QuickPoint 5: Any Claim to a Probability is Also a Claim to a Certainty

Are you saying you're certain that that's the probability distribution?

Are you saying you’re certain that that’s the probability distribution?

Whenever anyone says that some statement’s truth is probable, whether they give a numerical percentage or not, they are making a definite knowledge claim: that the statement’s truth is probable. Whether the probability is measured by a percentage, or relative to some other statement(s), the person is claiming that that is the probability’s measure.

In other words, the person claiming a probability is claiming a certainty about the probability, itself.

If such a person claims that his estimate of the probability is based on another probability, then the question becomes, “What is the prior probability based on?” The failure to provide at least one certainty at the foundation of one’s estimate of such probabilities leads to an infinite regress, or to a baseless circle–neither of which is rationally tenable.

Thus, for any claim of probability to be based in reason, it must be founded on at least one absolute certainty. And so a claim about the probability of any statement’s truth implies at least one claim to certain knowledge.


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2 thoughts on “QuickPoint 5: Any Claim to a Probability is Also a Claim to a Certainty

  1. Great argument. Another relevant point here is that, in probability theory, probability is defined in such a way that the sum of the prior probabilities of the hypotheses under consideration must be equal to 1.

    This is pretty intuitive, if you think about it. If I am flipping a coin and estimating the probability that the coin will land on heads, I have to know that the probability that the coin will land on heads plus the probability that the coin will land on tails (plus some tiny probability that it will land on its side, if you like) is equal to 1. If I don’t make that assumption, then I’m leaving open the possibility that something completely different might happen with an unknown prior probability, which destroys the foundation for my estimate.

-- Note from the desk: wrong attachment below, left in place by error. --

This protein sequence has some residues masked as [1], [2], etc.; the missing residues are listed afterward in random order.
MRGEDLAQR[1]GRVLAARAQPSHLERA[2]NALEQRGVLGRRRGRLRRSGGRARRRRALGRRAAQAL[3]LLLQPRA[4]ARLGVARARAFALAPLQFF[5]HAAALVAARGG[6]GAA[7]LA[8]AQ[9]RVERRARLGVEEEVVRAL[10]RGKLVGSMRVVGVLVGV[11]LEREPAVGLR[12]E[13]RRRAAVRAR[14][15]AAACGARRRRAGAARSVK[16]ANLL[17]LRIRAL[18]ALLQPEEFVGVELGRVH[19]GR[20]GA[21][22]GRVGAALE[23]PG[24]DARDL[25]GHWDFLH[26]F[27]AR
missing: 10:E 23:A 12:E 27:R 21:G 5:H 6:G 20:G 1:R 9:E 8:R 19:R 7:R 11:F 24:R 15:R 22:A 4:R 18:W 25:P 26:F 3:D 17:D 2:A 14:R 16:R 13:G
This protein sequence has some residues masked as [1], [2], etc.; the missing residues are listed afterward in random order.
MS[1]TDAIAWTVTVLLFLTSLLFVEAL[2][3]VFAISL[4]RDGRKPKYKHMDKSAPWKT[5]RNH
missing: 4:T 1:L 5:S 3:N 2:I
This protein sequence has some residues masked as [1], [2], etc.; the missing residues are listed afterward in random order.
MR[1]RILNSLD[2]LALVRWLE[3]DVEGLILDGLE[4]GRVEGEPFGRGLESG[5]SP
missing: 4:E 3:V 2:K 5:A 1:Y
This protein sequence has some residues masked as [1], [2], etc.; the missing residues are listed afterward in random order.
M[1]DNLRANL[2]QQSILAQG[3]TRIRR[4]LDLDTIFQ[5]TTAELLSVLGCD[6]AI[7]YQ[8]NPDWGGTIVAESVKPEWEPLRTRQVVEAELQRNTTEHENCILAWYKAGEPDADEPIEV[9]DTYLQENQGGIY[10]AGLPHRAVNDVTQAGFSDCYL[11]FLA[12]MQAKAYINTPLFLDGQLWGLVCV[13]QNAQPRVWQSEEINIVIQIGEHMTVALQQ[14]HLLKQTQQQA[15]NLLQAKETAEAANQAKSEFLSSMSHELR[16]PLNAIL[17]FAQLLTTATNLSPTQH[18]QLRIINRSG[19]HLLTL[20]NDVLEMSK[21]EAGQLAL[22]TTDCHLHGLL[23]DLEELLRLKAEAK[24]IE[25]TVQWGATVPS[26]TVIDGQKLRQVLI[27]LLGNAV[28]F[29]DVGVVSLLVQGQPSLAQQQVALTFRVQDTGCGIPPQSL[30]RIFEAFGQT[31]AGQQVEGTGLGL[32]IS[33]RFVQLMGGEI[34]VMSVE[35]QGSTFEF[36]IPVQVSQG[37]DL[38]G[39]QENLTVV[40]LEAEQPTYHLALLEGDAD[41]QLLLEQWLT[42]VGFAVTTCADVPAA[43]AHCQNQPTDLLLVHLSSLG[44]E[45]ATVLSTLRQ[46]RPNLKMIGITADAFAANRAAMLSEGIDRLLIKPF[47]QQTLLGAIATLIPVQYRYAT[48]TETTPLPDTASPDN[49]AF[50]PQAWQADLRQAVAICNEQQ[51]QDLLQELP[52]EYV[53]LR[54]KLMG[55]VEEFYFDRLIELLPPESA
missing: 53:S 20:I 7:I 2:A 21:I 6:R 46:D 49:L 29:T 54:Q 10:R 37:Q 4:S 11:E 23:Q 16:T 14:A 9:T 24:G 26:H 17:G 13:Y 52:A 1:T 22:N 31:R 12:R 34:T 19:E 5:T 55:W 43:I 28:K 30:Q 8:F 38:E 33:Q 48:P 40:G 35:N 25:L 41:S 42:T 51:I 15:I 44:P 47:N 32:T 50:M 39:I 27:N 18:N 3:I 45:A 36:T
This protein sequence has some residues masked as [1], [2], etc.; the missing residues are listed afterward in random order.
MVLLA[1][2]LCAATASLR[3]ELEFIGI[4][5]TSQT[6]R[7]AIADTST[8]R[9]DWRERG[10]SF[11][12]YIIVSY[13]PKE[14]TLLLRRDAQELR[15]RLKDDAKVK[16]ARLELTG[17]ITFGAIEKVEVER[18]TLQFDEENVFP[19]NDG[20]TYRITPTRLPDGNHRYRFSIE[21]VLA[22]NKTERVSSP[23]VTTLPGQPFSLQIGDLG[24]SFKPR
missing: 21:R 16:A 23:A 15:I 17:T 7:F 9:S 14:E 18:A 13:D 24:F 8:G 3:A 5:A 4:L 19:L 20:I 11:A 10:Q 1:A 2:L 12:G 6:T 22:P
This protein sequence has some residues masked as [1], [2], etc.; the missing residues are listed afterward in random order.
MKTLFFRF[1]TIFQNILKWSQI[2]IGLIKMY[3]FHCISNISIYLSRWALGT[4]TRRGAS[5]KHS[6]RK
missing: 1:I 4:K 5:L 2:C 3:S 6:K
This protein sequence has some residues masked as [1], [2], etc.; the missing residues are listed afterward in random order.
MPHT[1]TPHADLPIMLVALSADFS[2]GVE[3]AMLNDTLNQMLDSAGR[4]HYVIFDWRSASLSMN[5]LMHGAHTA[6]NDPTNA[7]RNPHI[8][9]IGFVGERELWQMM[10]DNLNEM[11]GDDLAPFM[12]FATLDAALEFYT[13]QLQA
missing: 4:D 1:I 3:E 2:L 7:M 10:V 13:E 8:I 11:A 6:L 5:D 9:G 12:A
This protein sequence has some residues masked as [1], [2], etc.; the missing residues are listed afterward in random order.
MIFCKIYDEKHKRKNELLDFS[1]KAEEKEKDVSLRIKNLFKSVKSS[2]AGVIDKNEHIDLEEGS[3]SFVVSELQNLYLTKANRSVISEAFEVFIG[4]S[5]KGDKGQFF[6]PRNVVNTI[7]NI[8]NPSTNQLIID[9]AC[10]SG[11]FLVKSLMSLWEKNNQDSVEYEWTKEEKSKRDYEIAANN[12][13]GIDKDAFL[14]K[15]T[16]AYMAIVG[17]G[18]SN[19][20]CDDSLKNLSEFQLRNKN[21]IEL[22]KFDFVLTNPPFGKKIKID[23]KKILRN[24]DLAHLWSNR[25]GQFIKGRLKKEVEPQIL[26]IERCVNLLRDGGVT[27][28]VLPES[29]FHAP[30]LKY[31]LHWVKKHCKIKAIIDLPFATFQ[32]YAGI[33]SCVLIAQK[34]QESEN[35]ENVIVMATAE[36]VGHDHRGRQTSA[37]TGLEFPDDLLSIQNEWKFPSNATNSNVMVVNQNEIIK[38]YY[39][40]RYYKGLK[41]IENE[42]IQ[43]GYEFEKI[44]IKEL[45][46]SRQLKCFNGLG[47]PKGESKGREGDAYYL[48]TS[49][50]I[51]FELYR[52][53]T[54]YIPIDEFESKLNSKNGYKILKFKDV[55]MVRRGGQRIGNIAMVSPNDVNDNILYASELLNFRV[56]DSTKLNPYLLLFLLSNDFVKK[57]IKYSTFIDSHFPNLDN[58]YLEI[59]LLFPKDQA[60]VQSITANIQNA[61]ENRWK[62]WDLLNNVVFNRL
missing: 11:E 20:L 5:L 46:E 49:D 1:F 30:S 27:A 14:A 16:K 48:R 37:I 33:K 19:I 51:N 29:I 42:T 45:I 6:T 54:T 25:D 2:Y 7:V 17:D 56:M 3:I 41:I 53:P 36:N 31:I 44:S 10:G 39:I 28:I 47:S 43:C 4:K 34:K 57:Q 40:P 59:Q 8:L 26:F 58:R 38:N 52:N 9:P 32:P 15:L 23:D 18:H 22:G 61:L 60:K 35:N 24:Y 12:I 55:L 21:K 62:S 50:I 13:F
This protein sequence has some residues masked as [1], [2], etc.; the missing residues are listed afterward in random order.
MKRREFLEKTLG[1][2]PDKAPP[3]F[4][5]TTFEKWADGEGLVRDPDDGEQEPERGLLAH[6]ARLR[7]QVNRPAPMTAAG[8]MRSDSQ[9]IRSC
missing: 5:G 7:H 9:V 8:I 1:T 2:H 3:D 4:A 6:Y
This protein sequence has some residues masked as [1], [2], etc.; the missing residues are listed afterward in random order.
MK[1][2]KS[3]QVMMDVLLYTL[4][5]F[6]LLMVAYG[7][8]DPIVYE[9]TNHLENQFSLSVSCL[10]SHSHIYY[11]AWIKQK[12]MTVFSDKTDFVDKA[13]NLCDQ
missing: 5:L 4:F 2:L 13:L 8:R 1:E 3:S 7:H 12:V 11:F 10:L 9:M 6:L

Again, this is a well established definition that is the foundation for the entire field of probability theory. So yeah, probability depends on certainty.

  2. We need a mid-way between a “certainty, a probability” and a “possibility” (where no such certainty is assummed) and yet it is still rational. Edward de Bono invented a word ‘po’ for that. Po allows – what appears to be irrational into play, but something that is in fact quite rational when the mind is viewed as a self organizing patterning system. Let’s look at examples:

    1. Simple use of “PO” – po Trump will get impeached within the year. There is No certainty, no probability being ascertained here. One is merely making statement – not even a hypothesis. It would fall foul of logic until I use the word Po to stabilize this pattern.

    2. Practical of use “Po” in creative thinking. PO : a fish will fly into space this year!

    The above is obviously absurd but ‘deliberately’ so . Po stabilizes the pattern allowing my mind to self organize into a ‘reasonable movement’- such as :

    If an astronaut or any space mission (e.g. even if with robots) takes fish to space then indeed it can be said a fish flew into space (this year) > the above leads to the ideas of populating the moon or other planet with earth animals and seeing how they evolve over time.

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